The Detroit News states in its April 17 editorial "Backing Off in the Middle East" that "American policy in the Middle East should be based upon knowing who its friends are and acting accordingly." The next question becomes: Who are our friends?
Do friends blatantly ignore censures by Secretary of State Colin Powell and do exactly what they were told not to do only 10 hours later -- despite receiving more than $4 billion in American taxpayer dollars each year?
Should friends expect the United States to defend against human rights condemnations -- issued by the rest of the world and human rights organizations, like Amnesty International and Israel's own B'tselem?
Do friends embark on policies that are clearly against international law and U.S. foreign policy?
Do friends refuse to extradite an American for killing another American, simply because his religion happens to be the one that is favored in that country?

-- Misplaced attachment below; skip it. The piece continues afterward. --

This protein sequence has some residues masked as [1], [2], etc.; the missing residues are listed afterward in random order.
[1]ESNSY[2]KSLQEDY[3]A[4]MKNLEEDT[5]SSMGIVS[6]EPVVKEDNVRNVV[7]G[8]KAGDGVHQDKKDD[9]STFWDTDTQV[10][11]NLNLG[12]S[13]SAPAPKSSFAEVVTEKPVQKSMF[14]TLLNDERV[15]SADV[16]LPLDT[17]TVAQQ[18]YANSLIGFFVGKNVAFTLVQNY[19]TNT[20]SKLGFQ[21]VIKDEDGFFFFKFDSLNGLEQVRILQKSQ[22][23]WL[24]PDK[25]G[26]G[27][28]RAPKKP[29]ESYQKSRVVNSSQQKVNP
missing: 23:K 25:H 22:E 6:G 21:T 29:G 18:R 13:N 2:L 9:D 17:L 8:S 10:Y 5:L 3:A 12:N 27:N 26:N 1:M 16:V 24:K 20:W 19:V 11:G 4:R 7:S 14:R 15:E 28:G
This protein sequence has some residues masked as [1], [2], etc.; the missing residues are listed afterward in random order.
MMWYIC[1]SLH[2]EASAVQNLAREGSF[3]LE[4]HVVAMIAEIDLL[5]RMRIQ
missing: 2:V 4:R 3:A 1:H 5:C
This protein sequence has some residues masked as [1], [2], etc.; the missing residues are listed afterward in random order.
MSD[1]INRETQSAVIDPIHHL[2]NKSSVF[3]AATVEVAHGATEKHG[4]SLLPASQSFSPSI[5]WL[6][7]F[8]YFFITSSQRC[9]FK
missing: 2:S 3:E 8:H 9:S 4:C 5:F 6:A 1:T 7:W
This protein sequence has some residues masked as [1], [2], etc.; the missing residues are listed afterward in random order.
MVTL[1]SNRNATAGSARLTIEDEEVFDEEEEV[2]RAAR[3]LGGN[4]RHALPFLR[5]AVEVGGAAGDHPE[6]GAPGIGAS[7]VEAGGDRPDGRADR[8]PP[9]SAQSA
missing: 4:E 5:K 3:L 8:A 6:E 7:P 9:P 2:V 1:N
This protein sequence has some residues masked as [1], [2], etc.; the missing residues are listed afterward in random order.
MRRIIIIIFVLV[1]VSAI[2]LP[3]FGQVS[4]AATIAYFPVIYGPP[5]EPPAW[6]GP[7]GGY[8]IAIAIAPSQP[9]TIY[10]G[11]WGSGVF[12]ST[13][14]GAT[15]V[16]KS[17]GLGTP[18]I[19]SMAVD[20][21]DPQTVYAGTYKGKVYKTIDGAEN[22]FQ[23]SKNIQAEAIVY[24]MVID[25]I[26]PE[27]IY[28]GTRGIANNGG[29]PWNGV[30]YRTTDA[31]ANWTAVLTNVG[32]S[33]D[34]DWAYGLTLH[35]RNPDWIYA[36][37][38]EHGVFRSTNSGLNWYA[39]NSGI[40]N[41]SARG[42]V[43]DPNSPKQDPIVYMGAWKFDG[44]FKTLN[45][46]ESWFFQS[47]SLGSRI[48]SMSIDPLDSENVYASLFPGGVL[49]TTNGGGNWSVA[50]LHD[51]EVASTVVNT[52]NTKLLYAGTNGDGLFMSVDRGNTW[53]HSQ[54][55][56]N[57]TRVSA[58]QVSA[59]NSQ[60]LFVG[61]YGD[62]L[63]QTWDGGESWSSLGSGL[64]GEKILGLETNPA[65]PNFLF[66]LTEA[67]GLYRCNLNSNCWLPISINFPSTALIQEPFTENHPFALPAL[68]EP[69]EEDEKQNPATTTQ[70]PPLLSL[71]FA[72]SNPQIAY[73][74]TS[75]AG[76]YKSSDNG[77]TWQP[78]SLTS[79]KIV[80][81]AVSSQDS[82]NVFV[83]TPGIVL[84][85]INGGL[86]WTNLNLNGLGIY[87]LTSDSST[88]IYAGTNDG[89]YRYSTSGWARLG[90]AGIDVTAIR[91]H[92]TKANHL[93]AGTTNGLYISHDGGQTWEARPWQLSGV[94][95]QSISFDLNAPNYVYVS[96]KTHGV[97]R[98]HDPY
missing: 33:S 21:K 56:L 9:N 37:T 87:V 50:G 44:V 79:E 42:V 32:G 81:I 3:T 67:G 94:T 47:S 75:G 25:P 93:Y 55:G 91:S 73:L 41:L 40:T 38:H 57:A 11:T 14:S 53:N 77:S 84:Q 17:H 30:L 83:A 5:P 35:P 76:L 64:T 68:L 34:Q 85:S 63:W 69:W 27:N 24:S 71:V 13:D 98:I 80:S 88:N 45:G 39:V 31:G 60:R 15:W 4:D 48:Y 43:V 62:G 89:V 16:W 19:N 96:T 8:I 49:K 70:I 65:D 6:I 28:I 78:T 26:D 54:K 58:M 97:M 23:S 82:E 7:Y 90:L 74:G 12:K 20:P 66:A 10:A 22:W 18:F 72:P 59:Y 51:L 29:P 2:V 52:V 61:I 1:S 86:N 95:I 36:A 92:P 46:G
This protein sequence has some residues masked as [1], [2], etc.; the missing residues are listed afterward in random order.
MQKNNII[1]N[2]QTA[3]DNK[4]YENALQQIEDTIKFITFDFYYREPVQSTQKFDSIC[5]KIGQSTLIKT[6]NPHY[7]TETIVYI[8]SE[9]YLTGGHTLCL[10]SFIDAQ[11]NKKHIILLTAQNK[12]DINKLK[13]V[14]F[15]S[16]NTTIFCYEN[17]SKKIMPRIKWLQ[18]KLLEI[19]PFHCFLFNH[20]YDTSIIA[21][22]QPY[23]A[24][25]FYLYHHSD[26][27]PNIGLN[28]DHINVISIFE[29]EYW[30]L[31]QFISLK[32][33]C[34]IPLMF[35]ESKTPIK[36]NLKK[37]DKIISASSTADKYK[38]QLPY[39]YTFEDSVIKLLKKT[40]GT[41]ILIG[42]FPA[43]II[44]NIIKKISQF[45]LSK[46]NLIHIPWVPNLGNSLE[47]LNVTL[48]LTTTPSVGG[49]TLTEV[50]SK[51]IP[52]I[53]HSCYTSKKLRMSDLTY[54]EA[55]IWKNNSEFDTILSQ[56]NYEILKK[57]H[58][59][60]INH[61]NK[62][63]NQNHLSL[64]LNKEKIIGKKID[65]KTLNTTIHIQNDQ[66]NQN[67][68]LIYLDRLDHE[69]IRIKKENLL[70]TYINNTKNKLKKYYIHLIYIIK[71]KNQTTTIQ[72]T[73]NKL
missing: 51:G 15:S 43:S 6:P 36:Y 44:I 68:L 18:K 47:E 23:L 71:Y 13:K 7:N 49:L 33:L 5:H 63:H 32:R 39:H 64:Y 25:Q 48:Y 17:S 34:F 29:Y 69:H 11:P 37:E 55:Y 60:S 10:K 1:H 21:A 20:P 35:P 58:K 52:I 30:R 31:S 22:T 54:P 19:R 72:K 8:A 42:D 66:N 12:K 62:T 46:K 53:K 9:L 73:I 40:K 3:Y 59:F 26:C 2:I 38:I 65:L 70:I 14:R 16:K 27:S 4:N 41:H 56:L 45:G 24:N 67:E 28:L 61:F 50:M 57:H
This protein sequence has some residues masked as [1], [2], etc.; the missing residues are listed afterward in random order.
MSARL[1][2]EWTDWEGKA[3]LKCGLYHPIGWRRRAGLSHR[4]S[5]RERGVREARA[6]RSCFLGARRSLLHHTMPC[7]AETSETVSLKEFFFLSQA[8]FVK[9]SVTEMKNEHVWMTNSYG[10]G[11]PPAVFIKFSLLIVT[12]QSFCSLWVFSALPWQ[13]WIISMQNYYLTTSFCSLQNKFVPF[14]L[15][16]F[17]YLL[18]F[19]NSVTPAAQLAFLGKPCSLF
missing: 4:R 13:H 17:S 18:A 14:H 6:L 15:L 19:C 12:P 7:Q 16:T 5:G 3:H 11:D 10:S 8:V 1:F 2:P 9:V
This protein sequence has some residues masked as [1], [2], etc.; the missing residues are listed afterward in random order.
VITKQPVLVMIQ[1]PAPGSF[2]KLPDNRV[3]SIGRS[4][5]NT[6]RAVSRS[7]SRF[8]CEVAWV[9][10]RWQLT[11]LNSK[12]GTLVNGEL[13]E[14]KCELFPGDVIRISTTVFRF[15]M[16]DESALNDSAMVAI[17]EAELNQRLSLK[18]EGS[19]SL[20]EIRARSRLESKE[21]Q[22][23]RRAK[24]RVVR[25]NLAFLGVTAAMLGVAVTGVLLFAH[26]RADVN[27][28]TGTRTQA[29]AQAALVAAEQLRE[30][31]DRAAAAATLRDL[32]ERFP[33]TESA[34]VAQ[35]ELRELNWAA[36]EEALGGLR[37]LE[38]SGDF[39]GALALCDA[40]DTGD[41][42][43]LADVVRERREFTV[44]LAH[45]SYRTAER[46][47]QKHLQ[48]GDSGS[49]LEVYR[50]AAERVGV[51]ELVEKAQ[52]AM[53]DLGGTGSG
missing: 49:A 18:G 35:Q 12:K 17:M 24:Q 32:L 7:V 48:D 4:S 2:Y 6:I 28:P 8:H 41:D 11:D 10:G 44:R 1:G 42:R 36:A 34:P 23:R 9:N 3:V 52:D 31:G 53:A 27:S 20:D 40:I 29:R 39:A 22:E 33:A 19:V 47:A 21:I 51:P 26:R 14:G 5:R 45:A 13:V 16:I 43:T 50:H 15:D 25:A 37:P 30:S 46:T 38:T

Do friends offer to sell radar systems to enemy countries that are deemed security threats to our nation?
Do friends expect clemency for someone who spied for them against our nation, though this spy has been categorized as the fourth greatest security threat in U.S. history?
Do friends of the United States have apartheid systems of different laws for different people, depending on race and religion?
Do friends of the United States demolish homes and give names such as "Operation Enjoyable Song" to these actions?
The answer to these questions is an unequivocal and resounding no. So why is Israel considered a friend when it is has committed all of the above actions? And why does The News always imply that Israel is whom we should stand by?
The right to defend one's self is a fundamental right that is hardly Israel's alone to enjoy. Palestinians, Syrians and Lebanese also enjoy this right. Unfortunately, it seems that when Israel attacks, others are not allowed to respond without appearing as the victimizers in our media.